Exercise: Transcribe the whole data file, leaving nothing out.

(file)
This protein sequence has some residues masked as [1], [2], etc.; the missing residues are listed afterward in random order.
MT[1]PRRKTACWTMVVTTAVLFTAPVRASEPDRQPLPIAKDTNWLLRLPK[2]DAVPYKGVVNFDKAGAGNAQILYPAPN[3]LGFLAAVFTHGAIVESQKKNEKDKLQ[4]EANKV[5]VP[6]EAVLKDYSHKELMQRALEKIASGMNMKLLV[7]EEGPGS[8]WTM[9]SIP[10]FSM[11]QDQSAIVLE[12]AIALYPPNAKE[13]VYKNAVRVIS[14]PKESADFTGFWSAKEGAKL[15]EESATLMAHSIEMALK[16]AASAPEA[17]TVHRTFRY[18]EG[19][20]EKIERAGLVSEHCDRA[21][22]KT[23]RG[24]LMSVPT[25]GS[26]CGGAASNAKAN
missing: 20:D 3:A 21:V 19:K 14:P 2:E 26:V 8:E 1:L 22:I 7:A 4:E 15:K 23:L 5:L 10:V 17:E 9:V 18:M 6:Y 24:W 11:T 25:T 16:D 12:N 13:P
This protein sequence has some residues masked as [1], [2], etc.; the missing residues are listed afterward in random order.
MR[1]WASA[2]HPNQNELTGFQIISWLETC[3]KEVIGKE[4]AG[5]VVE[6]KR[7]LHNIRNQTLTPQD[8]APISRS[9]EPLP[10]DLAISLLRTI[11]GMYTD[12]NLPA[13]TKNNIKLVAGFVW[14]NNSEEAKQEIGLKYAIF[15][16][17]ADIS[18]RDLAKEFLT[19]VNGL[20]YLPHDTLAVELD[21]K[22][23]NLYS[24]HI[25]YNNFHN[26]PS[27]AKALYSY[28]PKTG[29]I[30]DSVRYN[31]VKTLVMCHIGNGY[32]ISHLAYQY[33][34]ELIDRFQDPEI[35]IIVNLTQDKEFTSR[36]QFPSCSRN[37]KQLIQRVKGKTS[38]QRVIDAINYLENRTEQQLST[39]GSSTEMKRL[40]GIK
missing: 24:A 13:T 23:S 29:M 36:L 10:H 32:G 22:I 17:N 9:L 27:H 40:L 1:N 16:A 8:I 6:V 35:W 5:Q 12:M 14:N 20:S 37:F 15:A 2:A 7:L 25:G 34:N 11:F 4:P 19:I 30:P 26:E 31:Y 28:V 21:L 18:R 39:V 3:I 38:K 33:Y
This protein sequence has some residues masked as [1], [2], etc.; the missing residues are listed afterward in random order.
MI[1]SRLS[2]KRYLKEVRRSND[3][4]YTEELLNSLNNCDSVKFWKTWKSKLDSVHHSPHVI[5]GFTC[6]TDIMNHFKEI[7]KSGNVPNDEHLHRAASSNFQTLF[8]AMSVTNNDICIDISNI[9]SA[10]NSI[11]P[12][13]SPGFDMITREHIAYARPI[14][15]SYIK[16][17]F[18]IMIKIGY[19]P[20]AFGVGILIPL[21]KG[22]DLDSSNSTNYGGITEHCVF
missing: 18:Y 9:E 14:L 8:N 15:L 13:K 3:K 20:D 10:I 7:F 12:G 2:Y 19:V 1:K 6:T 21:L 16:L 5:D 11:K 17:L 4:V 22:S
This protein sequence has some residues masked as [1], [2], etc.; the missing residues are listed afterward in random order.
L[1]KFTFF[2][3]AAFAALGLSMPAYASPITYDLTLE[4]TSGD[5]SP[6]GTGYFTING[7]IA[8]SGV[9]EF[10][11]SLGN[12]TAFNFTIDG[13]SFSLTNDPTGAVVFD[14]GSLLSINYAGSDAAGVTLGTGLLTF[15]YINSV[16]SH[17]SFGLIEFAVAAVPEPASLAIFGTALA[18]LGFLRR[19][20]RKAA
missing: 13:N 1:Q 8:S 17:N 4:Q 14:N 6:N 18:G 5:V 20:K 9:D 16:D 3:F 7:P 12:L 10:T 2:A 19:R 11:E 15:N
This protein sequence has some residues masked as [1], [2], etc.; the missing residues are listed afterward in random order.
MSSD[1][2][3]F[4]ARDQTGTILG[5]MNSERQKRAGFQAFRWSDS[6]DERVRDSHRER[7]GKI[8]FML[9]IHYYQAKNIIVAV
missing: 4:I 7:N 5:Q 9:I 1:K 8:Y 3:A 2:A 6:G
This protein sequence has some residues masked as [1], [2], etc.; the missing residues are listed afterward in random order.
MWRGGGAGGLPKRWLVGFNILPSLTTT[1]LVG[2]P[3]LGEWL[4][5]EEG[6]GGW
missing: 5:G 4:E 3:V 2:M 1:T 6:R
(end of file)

This protein sequence has some residues masked as [1], [2], etc.; the missing residues are listed afterward in random order.
MT[1]PRRKTACWTMVVTTAVLFTAPVRASEPDRQPLPIAKDTNWLLRLPK[2]DAVPYKGVVNFDKAGAGNAQILYPAPN[3]LGFLAAVFTHGAIVESQKKNEKDKLQ[4]EANKV[5]VP[6]EAVLKDYSHKELMQRALEKIASGMNMKLLV[7]EEGPGS[8]WTM[9]SIP[10]FSM[11]QDQSAIVLE[12]AIALYPPNAKE[13]VYKNAVRVIS[14]PKESADFTGFWSAKEGAKL[15]EESATLMAHSIEMALK[16]AASAPEA[17]TVHRTFRY[18]EG[19][20]EKIERAGLVSEHCDRA[21][22]KT[23]RG[24]LMSVPT[25]GS[26]CGGAASNAKAN
missing: 20:D 3:A 21:V 19:K 14:P 2:E 26:V 8:E 1:L 22:I 7:A 4:E 15:K 23:L 5:L 10:V 17:E 9:V 18:M 6:Y 24:W 11:T 25:T 16:D 12:N 13:P
This protein sequence has some residues masked as [1], [2], etc.; the missing residues are listed afterward in random order.
MR[1]WASA[2]HPNQNELTGFQIISWLETC[3]KEVIGKE[4]AG[5]VVE[6]KR[7]LHNIRNQTLTPQD[8]APISRS[9]EPLP[10]DLAISLLRTI[11]GMYTD[12]NLPA[13]TKNNIKLVAGFVW[14]NNSEEAKQEIGLKYAIF[15][16][17]ADIS[18]RDLAKEFLT[19]VNGL[20]YLPHDTLAVELD[21]K[22][23]NLYS[24]HI[25]YNNFHN[26]PS[27]AKALYSY[28]PKTG[29]I[30]DSVRYN[31]VKTLVMCHIGNGY[32]ISHLAYQY[33][34]ELIDRFQDPEI[35]IIVNLTQDKEFTSR[36]QFPSCSRN[37]KQLIQRVKGKTS[38]QRVIDAINYLENRTEQQLST[39]GSSTEMKRL[40]GIK
missing: 24:A 13:T 23:S 29:M 36:L 10:H 32:G 22:I 17:N 9:L 27:H 40:L 1:N 16:A 8:I 6:V 35:W 5:Q 12:M 14:N 20:S 37:F 15:A 2:A 7:L 25:G 34:N 11:F 4:P 19:I 30:P 26:E 31:Y 28:V 21:L 18:R 39:V 3:I 38:K 33:Y
This protein sequence has some residues masked as [1], [2], etc.; the missing residues are listed afterward in random order.
MI[1]SRLS[2]KRYLKEVRRSND[3][4]YTEELLNSLNNCDSVKFWKTWKSKLDSVHHSPHVI[5]GFTC[6]TDIMNHFKEI[7]KSGNVPNDEHLHRAASSNFQTLF[8]AMSVTNNDICIDISNI[9]SA[10]NSI[11]P[12][13]SPGFDMITREHIAYARPI[14][15]SYIK[16][17]F[18]IMIKIGY[19]P[20]AFGVGILIPL[21]KG[22]DLDSSNSTNYGGITEHCVF
missing: 18:Y 9:E 14:L 8:N 15:L 13:K 3:K 20:D 10:I 7:F 12:G 2:Y 19:V 1:K 6:T 21:L 16:L 5:D 11:K 17:L 4:V 22:S
This protein sequence has some residues masked as [1], [2], etc.; the missing residues are listed afterward in random order.
L[1]KFTFF[2][3]AAFAALGLSMPAYASPITYDLTLE[4]TSGD[5]SP[6]GTGYFTING[7]IA[8]SGV[9]EF[10][11]SLGN[12]TAFNFTIDG[13]SFSLTNDPTGAVVFD[14]GSLLSINYAGSDAAGVTLGTGLLTF[15]YINSV[16]SH[17]SFGLIEFAVAAVPEPASLAIFGTALA[18]LGFLRR[19][20]RKAA
missing: 13:N 1:Q 8:S 17:N 4:Q 14:N 6:N 18:G 5:V 20:K 9:D 16:D 3:F 7:P 12:L 10:T 2:A 19:R 11:E 15:N
This protein sequence has some residues masked as [1], [2], etc.; the missing residues are listed afterward in random order.
MSSD[1][2][3]F[4]ARDQTGTILG[5]MNSERQKRAGFQAFRWSDS[6]DERVRDSHRER[7]GKI[8]FML[9]IHYYQAKNIIVAV
missing: 4:I 7:N 5:Q 9:I 1:K 8:Y 3:A 2:A 6:G
This protein sequence has some residues masked as [1], [2], etc.; the missing residues are listed afterward in random order.
MWRGGGAGGLPKRWLVGFNILPSLTTT[1]LVG[2]P[3]LGEWL[4][5]EEG[6]GGW
missing: 5:G 4:E 3:V 2:M 1:T 6:R